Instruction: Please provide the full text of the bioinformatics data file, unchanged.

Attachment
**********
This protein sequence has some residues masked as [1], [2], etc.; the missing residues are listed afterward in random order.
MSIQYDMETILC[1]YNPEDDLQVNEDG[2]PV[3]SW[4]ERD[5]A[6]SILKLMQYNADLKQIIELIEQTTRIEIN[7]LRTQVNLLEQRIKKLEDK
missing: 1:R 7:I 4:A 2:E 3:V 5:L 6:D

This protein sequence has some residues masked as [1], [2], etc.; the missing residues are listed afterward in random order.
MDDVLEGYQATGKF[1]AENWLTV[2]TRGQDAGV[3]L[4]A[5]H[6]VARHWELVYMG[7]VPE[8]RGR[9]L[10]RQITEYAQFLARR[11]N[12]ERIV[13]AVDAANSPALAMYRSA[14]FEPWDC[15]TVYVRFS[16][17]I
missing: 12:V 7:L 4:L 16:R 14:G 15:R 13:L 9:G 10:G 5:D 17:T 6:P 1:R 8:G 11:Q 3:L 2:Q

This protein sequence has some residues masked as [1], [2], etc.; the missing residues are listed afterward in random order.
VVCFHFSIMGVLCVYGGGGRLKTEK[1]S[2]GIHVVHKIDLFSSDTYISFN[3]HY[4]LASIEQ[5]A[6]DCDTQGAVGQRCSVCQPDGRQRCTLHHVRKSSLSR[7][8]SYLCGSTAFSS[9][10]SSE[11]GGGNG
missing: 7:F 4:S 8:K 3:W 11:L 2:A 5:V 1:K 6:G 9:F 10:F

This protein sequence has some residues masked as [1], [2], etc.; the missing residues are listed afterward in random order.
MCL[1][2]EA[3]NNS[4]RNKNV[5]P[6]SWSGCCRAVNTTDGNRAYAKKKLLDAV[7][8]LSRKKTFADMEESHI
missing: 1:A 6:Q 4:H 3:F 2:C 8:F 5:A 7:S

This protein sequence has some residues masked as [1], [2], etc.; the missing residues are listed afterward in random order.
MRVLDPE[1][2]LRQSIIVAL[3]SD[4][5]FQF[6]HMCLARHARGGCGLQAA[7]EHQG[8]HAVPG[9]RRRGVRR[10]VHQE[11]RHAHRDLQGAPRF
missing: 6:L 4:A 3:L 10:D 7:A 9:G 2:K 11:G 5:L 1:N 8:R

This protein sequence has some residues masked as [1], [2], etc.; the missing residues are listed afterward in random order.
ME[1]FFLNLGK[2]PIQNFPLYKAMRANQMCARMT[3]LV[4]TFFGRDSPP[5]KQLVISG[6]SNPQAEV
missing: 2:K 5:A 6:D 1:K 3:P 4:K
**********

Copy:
This protein sequence has some residues masked as [1], [2], etc.; the missing residues are listed afterward in random order.
MSIQYDMETILC[1]YNPEDDLQVNEDG[2]PV[3]SW[4]ERD[5]A[6]SILKLMQYNADLKQIIELIEQTTRIEIN[7]LRTQVNLLEQRIKKLEDK
missing: 1:R 7:I 4:A 2:E 3:V 5:L 6:D

This protein sequence has some residues masked as [1], [2], etc.; the missing residues are listed afterward in random order.
MDDVLEGYQATGKF[1]AENWLTV[2]TRGQDAGV[3]L[4]A[5]H[6]VARHWELVYMG[7]VPE[8]RGR[9]L[10]RQITEYAQFLARR[11]N[12]ERIV[13]AVDAANSPALAMYRSA[14]FEPWDC[15]TVYVRFS[16][17]I
missing: 12:V 7:L 4:L 16:R 14:G 15:R 13:L 9:G 10:G 5:D 17:T 6:P 1:R 8:G 11:Q 3:L 2:Q

This protein sequence has some residues masked as [1], [2], etc.; the missing residues are listed afterward in random order.
VVCFHFSIMGVLCVYGGGGRLKTEK[1]S[2]GIHVVHKIDLFSSDTYISFN[3]HY[4]LASIEQ[5]A[6]DCDTQGAVGQRCSVCQPDGRQRCTLHHVRKSSLSR[7][8]SYLCGSTAFSS[9][10]SSE[11]GGGNG
missing: 7:F 4:S 8:K 3:W 11:L 2:A 5:V 1:K 6:G 9:F 10:F

This protein sequence has some residues masked as [1], [2], etc.; the missing residues are listed afterward in random order.
MCL[1][2]EA[3]NNS[4]RNKNV[5]P[6]SWSGCCRAVNTTDGNRAYAKKKLLDAV[7][8]LSRKKTFADMEESHI
missing: 1:A 6:Q 4:H 3:F 2:C 8:F 5:A 7:S

This protein sequence has some residues masked as [1], [2], etc.; the missing residues are listed afterward in random order.
MRVLDPE[1][2]LRQSIIVAL[3]SD[4][5]FQF[6]HMCLARHARGGCGLQAA[7]EHQG[8]HAVPG[9]RRRGVRR[10]VHQE[11]RHAHRDLQGAPRF
missing: 6:L 4:A 3:L 10:D 7:A 9:G 2:K 11:G 5:L 1:N 8:R

This protein sequence has some residues masked as [1], [2], etc.; the missing residues are listed afterward in random order.
ME[1]FFLNLGK[2]PIQNFPLYKAMRANQMCARMT[3]LV[4]TFFGRDSPP[5]KQLVISG[6]SNPQAEV
missing: 2:K 5:A 6:D 1:K 3:P 4:K